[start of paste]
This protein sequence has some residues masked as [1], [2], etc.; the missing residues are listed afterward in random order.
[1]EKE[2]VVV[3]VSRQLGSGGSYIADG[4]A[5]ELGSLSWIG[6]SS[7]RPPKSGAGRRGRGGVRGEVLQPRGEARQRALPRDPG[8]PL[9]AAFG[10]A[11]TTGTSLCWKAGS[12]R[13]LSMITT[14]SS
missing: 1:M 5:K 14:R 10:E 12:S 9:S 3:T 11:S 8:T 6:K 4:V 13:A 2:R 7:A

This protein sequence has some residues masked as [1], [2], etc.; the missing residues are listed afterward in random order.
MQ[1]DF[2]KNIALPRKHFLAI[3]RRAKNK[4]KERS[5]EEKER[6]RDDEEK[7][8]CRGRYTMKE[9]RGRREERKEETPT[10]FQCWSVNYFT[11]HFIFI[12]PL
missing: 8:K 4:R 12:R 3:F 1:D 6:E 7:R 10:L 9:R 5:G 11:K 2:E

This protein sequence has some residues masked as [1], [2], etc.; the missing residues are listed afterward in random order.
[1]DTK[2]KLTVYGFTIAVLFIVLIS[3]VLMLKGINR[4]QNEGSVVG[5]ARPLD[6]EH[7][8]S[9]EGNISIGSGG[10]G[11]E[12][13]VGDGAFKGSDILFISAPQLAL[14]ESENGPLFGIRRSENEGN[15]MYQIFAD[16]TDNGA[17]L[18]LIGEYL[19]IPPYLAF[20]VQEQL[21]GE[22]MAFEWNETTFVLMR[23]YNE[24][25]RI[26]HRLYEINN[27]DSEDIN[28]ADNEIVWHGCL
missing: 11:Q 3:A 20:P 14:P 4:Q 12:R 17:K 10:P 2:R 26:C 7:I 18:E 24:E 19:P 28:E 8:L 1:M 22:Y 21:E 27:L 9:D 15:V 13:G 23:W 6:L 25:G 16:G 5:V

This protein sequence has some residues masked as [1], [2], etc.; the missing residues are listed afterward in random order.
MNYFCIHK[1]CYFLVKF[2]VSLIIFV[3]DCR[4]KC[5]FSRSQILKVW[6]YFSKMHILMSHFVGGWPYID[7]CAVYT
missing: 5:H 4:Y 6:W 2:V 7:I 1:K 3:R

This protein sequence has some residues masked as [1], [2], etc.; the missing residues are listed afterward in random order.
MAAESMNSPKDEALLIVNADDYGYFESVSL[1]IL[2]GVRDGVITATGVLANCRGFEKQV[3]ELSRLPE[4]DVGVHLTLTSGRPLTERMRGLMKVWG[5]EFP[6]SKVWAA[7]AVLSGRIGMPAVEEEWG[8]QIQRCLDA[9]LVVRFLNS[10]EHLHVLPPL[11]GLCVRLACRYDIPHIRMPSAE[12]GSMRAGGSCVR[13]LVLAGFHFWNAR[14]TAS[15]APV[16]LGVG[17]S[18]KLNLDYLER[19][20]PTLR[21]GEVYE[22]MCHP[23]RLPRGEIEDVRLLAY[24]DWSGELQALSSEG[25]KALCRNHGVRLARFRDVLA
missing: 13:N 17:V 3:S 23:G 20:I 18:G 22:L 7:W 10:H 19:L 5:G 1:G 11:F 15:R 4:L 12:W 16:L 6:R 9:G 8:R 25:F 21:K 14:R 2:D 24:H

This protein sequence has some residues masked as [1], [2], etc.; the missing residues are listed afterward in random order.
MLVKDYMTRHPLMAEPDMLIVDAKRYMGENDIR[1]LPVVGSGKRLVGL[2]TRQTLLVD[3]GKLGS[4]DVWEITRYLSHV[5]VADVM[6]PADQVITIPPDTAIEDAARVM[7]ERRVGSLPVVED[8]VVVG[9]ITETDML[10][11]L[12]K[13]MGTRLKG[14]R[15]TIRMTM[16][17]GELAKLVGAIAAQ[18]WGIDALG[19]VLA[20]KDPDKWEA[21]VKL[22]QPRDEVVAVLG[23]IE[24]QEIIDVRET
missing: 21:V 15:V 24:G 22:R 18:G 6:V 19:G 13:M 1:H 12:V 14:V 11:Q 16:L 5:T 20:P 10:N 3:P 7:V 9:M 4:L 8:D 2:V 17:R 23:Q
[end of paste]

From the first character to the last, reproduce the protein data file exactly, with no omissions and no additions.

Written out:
This protein sequence has some residues masked as [1], [2], etc.; the missing residues are listed afterward in random order.
[1]EKE[2]VVV[3]VSRQLGSGGSYIADG[4]A[5]ELGSLSWIG[6]SS[7]RPPKSGAGRRGRGGVRGEVLQPRGEARQRALPRDPG[8]PL[9]AAFG[10]A[11]TTGTSLCWKAGS[12]R[13]LSMITT[14]SS
missing: 1:M 5:K 14:R 10:E 12:S 9:S 3:T 11:S 8:T 6:K 4:V 13:A 2:R 7:A

This protein sequence has some residues masked as [1], [2], etc.; the missing residues are listed afterward in random order.
MQ[1]DF[2]KNIALPRKHFLAI[3]RRAKNK[4]KERS[5]EEKER[6]RDDEEK[7][8]CRGRYTMKE[9]RGRREERKEETPT[10]FQCWSVNYFT[11]HFIFI[12]PL
missing: 8:K 4:R 12:R 3:F 1:D 6:E 7:R 10:L 9:R 5:G 11:K 2:E

This protein sequence has some residues masked as [1], [2], etc.; the missing residues are listed afterward in random order.
[1]DTK[2]KLTVYGFTIAVLFIVLIS[3]VLMLKGINR[4]QNEGSVVG[5]ARPLD[6]EH[7][8]S[9]EGNISIGSGG[10]G[11]E[12][13]VGDGAFKGSDILFISAPQLAL[14]ESENGPLFGIRRSENEGN[15]MYQIFAD[16]TDNGA[17]L[18]LIGEYL[19]IPPYLAF[20]VQEQL[21]GE[22]MAFEWNETTFVLMR[23]YNE[24][25]RI[26]HRLYEINN[27]DSEDIN[28]ADNEIVWHGCL
missing: 11:Q 3:A 20:P 14:P 4:Q 12:R 17:K 10:P 2:R 26:C 7:I 18:E 24:E 19:P 28:E 8:L 1:M 22:Y 21:E 27:L 9:D 15:V 13:G 23:W 6:L 25:G 16:G 5:V

This protein sequence has some residues masked as [1], [2], etc.; the missing residues are listed afterward in random order.
MNYFCIHK[1]CYFLVKF[2]VSLIIFV[3]DCR[4]KC[5]FSRSQILKVW[6]YFSKMHILMSHFVGGWPYID[7]CAVYT
missing: 5:H 4:Y 6:W 2:V 7:I 1:K 3:R

This protein sequence has some residues masked as [1], [2], etc.; the missing residues are listed afterward in random order.
MAAESMNSPKDEALLIVNADDYGYFESVSL[1]IL[2]GVRDGVITATGVLANCRGFEKQV[3]ELSRLPE[4]DVGVHLTLTSGRPLTERMRGLMKVWG[5]EFP[6]SKVWAA[7]AVLSGRIGMPAVEEEWG[8]QIQRCLDA[9]LVVRFLNS[10]EHLHVLPPL[11]GLCVRLACRYDIPHIRMPSAE[12]GSMRAGGSCVR[13]LVLAGFHFWNAR[14]TAS[15]APV[16]LGVG[17]S[18]KLNLDYLER[19][20]PTLR[21]GEVYE[22]MCHP[23]RLPRGEIEDVRLLAY[24]DWSGELQALSSEG[25]KALCRNHGVRLARFRDVLA
missing: 13:N 17:V 3:S 23:G 20:I 18:G 22:L 7:W 10:H 19:L 5:G 1:G 11:F 15:R 4:L 12:W 16:L 6:R 9:G 8:R 25:F 21:K 14:R 2:D 24:H

This protein sequence has some residues masked as [1], [2], etc.; the missing residues are listed afterward in random order.
MLVKDYMTRHPLMAEPDMLIVDAKRYMGENDIR[1]LPVVGSGKRLVGL[2]TRQTLLVD[3]GKLGS[4]DVWEITRYLSHV[5]VADVM[6]PADQVITIPPDTAIEDAARVM[7]ERRVGSLPVVED[8]VVVG[9]ITETDML[10][11]L[12]K[13]MGTRLKG[14]R[15]TIRMTM[16][17]GELAKLVGAIAAQ[18]WGIDALG[19]VLA[20]KDPDKWEA[21]VKL[22]QPRDEVVAVLG[23]IE[24]QEIIDVRET
missing: 21:V 15:V 24:G 22:R 18:G 6:V 19:G 13:M 1:H 12:V 14:V 11:Q 16:L 5:T 20:P 10:N 3:P 7:V 9:M 4:L 8:D 2:V 17:R 23:Q